Let us not think that what took place in Germany will never happen again. We must remain vigilant and refuse to let bitterness blind us to the suffering of others. We are all interconnected; as Martin Luther King once said, injustice anywhere is a threat to justice everywhere. We can’t be situational in our demand for fairness; we must speak out at all times when groups of people are being pillaged by any philosophy of hatred or supremacy. When we remain silent in the face of oppression—worse yet when we participate in the vilification of others—we are opening the door for those same injustices to eventually arrive at our doors.
I understand the frustrations people feel and the rising angst of trying to keep our heads above water. However, the worse thing we can do is to give our hand to animosity and be vindictive in the process. There are imbalances in this world that need to be addressed, but as a wise woman once told me, the struggle is not horizontal but vertical. The person next to us, and those who might think or look different than us, are not our enemies. If we are to overcome injustices, we can only do so through a broad sea of humanity coming together in a unified movement. That movement has to be grounded in compassion and kindness, we have witnessed one too many times where fighting hate with hatred only gave way to more tribulation.
We must be careful not to turn each other into abstractions; human suffering is not a political commodity to be traded for the sake of vindication. Humans have the capacity to love deeply and hate infinitely, the greatest obstacle we have yet to overcome is to tame the baser aspect of our emotions and rise up to our better angels. As Robert F. Kennedy once said, too often we honor swagger and bluster and those who wield force, but these are the very traits that unleash hell upon earth. We can attain peace through our connectedness or remain mired in violence as we fight over our differences.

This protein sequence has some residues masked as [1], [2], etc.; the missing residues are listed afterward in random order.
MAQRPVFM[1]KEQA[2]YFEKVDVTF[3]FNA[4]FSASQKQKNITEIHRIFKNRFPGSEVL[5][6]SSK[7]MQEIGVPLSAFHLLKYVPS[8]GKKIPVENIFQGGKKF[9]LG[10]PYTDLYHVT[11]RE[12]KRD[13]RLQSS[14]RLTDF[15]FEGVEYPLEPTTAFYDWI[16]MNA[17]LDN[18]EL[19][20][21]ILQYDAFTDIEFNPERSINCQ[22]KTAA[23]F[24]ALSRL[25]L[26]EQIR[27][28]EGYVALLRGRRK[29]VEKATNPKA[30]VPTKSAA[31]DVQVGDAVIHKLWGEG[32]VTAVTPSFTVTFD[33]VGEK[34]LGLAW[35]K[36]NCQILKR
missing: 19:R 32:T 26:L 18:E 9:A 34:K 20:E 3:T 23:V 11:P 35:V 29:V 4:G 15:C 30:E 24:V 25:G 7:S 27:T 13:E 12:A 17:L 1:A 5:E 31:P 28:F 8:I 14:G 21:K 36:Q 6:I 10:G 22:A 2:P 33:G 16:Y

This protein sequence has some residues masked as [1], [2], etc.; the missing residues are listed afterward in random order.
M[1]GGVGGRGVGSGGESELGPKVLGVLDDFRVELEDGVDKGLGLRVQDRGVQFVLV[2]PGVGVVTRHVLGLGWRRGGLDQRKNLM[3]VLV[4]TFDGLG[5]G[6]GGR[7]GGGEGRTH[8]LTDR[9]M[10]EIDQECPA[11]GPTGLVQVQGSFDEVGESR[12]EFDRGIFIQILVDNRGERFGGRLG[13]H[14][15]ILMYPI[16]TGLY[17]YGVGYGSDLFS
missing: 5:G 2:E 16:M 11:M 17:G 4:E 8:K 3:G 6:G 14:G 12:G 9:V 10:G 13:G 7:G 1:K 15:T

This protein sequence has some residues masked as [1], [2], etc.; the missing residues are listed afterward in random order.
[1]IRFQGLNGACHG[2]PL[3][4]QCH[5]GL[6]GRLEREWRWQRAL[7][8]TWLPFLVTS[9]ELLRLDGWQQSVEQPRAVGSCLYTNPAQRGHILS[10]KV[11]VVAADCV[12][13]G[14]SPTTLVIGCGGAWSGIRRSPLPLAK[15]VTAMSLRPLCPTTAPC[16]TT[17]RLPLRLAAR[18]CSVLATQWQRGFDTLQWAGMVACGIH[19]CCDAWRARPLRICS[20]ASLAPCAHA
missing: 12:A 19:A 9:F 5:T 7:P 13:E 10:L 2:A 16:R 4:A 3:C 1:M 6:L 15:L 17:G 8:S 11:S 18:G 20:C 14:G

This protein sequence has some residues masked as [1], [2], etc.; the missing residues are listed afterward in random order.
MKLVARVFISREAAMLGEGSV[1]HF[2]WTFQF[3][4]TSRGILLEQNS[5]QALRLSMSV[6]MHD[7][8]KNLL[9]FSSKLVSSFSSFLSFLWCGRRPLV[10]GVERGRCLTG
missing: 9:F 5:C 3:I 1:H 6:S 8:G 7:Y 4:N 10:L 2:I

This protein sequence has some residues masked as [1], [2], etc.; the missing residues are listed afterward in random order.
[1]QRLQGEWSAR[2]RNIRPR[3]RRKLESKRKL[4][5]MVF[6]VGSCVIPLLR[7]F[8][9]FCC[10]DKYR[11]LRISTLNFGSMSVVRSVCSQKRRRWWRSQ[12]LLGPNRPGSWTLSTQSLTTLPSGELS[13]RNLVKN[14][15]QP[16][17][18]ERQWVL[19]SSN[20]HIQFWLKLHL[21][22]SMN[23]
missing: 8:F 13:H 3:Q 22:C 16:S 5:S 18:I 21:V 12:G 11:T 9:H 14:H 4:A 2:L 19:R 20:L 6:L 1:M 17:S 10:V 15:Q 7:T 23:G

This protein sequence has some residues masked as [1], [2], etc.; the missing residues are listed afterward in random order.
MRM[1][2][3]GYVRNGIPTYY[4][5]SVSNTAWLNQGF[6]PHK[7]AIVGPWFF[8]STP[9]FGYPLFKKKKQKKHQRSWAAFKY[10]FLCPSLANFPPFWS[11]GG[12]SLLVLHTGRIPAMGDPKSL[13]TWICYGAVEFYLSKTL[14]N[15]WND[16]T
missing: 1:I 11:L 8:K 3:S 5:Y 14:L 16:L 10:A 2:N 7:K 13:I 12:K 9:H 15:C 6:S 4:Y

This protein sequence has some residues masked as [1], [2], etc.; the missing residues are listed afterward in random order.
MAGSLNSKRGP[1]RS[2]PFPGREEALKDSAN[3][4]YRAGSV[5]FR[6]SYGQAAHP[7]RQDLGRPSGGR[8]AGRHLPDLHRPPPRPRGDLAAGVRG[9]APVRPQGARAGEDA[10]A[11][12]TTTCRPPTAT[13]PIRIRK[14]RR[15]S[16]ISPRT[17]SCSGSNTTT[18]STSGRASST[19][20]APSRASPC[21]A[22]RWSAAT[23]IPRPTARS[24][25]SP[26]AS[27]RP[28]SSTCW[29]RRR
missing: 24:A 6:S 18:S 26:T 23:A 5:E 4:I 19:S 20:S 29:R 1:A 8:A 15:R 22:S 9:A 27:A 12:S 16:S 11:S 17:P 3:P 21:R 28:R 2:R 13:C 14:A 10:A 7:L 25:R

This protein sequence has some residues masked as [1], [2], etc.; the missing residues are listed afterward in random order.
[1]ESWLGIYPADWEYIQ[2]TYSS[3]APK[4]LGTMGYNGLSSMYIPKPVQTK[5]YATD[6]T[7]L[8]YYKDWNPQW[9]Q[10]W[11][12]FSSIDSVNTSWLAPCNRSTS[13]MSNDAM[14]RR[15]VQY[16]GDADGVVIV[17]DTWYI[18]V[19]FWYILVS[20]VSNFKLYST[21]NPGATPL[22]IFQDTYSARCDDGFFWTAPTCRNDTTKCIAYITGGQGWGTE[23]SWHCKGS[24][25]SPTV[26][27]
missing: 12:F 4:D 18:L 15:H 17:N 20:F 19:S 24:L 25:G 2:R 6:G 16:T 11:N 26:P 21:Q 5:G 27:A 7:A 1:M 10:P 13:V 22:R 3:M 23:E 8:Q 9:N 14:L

The next great leap forward for humanity will be taken when we realize that the labels we have come to accept and the ideologies that segregate us are but artificial constructs. We have more in common than the hues that differentiate us, the dogmas that splinter us or the tribes that fracture us. A very wise man once said that we must act like children to get to heaven; this was not an advise to act kid’s age but to be kind without bias. We’ve followed the path of exclusion for too long, each time we have seen the end is nothing but sorrow.
“We must admit the vanity of our false distinctions among men and learn to find our own advancement in the search for the advancement of all.” ~ Robert F. Kennedy
When we demand fairness, we must always seek inclusive justice. The dangers of doing the opposite, of pursuing sectional causes, is that in time we might end up falling prey to politicians who ghettoize humanity and induce bloodshed. The history of the Holocaust should serve as a stark reminder of what happens when society is driven to derangement by fanatics and the tragic outcomes of collective judgment.
“Someone who hates one group will end up hating everyone—and, ultimately, hating himself or herself.” ~ Elie Wiesel
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Originally from Ethiopia with roots to Atse Tewodros II, Lij Teodrose is a former community organizer whose writing was incorporated into Barack Obama's South Carolina primary victory speech in 2008. He pivoted away from politics and decided to stand for collective justice after experiencing the reality of the forgotten masses. His writing defies conventional wisdom and challenges readers to look outside the constraints of labels and ideologies that serve to splinter the people. Lij Teodrose uses his pen to give a voice to the voiceless and to speak truth to power.